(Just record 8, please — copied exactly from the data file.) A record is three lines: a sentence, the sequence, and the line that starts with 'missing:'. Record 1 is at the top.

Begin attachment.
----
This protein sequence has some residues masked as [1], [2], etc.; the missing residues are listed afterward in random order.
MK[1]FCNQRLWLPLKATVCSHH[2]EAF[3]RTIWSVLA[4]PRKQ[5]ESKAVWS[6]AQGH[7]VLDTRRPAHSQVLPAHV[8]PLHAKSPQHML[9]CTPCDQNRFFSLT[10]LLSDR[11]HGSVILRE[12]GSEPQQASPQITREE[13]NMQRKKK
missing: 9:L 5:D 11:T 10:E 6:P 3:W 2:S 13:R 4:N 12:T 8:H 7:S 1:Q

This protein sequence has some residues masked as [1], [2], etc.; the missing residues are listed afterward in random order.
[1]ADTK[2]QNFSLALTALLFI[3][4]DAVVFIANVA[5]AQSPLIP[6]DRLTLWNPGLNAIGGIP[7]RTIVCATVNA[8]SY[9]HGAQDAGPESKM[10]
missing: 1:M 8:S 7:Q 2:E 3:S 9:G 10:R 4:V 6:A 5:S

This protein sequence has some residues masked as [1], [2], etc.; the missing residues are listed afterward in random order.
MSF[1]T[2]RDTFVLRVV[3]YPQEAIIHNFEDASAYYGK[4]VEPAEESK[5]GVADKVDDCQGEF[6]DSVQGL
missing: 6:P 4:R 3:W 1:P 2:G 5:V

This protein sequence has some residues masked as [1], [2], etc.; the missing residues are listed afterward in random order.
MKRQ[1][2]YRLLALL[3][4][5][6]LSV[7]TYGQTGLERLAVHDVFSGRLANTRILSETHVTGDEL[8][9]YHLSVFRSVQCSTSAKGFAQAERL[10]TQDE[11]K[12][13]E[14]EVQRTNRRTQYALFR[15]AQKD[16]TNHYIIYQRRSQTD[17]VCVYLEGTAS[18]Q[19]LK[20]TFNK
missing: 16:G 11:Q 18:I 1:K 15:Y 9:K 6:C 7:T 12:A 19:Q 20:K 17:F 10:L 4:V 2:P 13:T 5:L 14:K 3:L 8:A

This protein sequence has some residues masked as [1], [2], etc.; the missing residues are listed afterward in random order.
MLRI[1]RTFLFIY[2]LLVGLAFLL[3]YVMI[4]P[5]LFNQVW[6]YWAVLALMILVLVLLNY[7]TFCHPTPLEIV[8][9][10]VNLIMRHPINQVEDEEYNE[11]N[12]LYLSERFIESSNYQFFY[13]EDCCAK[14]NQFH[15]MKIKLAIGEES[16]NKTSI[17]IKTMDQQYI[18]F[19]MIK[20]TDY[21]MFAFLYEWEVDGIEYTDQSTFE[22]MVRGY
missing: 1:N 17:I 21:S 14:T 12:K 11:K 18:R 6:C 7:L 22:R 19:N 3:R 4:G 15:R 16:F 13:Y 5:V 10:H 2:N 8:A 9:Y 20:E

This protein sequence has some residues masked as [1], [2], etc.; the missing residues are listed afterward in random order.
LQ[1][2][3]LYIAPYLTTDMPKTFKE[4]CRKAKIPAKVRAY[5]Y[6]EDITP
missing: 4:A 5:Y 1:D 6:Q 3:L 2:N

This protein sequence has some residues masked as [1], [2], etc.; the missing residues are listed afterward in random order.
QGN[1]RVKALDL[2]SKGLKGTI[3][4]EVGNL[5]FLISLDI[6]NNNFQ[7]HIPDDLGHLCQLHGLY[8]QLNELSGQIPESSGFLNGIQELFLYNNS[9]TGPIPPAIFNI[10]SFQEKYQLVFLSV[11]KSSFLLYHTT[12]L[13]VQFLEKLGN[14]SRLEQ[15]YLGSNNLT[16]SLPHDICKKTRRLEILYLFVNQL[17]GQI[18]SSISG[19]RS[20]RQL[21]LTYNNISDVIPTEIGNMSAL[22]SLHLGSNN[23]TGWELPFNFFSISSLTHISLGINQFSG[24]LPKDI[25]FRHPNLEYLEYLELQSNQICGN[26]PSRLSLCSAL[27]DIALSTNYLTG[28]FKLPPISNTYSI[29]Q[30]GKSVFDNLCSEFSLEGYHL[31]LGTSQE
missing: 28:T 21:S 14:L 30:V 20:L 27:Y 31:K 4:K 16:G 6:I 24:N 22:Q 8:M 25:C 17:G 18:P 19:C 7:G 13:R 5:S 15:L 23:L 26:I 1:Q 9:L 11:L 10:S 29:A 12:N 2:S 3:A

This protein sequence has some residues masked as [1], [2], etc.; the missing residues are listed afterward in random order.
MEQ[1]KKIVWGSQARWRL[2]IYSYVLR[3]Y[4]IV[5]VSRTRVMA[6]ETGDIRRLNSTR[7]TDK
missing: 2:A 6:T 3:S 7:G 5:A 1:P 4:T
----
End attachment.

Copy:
This protein sequence has some residues masked as [1], [2], etc.; the missing residues are listed afterward in random order.
MEQ[1]KKIVWGSQARWRL[2]IYSYVLR[3]Y[4]IV[5]VSRTRVMA[6]ETGDIRRLNSTR[7]TDK
missing: 2:A 6:T 3:S 7:G 5:A 1:P 4:T